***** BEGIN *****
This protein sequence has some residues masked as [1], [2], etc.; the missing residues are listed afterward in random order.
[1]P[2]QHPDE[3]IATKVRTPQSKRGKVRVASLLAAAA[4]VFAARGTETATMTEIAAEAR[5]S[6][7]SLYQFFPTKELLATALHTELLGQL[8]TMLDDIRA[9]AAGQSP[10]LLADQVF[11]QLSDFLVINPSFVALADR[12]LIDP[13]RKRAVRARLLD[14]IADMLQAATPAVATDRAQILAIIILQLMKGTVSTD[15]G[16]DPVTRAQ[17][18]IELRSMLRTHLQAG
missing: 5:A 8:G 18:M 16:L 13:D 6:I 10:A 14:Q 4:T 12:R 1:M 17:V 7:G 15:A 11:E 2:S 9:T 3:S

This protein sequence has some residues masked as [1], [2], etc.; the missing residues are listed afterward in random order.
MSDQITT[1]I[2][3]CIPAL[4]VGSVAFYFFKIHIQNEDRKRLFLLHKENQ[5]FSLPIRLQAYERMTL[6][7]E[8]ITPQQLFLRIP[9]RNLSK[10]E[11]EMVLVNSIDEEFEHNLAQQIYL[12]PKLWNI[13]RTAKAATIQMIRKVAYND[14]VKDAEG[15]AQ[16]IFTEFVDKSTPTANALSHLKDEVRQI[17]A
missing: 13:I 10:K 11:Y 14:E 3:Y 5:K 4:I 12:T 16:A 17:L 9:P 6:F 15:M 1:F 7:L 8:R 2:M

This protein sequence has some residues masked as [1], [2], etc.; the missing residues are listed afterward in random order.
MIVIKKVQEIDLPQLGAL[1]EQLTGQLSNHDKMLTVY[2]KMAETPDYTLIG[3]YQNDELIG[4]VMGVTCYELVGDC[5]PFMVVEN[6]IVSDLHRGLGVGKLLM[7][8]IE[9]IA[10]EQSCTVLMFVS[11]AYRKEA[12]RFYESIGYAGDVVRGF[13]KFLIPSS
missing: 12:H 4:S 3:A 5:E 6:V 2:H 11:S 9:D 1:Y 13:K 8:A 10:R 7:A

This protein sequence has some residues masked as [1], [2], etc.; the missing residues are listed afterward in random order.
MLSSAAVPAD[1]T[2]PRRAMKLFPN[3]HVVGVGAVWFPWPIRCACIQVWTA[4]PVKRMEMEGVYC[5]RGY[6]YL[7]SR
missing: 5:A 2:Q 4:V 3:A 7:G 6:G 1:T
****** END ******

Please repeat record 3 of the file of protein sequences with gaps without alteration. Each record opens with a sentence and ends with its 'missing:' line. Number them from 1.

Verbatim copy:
This protein sequence has some residues masked as [1], [2], etc.; the missing residues are listed afterward in random order.
MIVIKKVQEIDLPQLGAL[1]EQLTGQLSNHDKMLTVY[2]KMAETPDYTLIG[3]YQNDELIG[4]VMGVTCYELVGDC[5]PFMVVEN[6]IVSDLHRGLGVGKLLM[7][8]IE[9]IA[10]EQSCTVLMFVS[11]AYRKEA[12]RFYESIGYAGDVVRGF[13]KFLIPSS
missing: 12:H 4:S 3:A 5:E 6:V 2:H 11:S 9:D 1:Y 13:K 8:A 10:R 7:A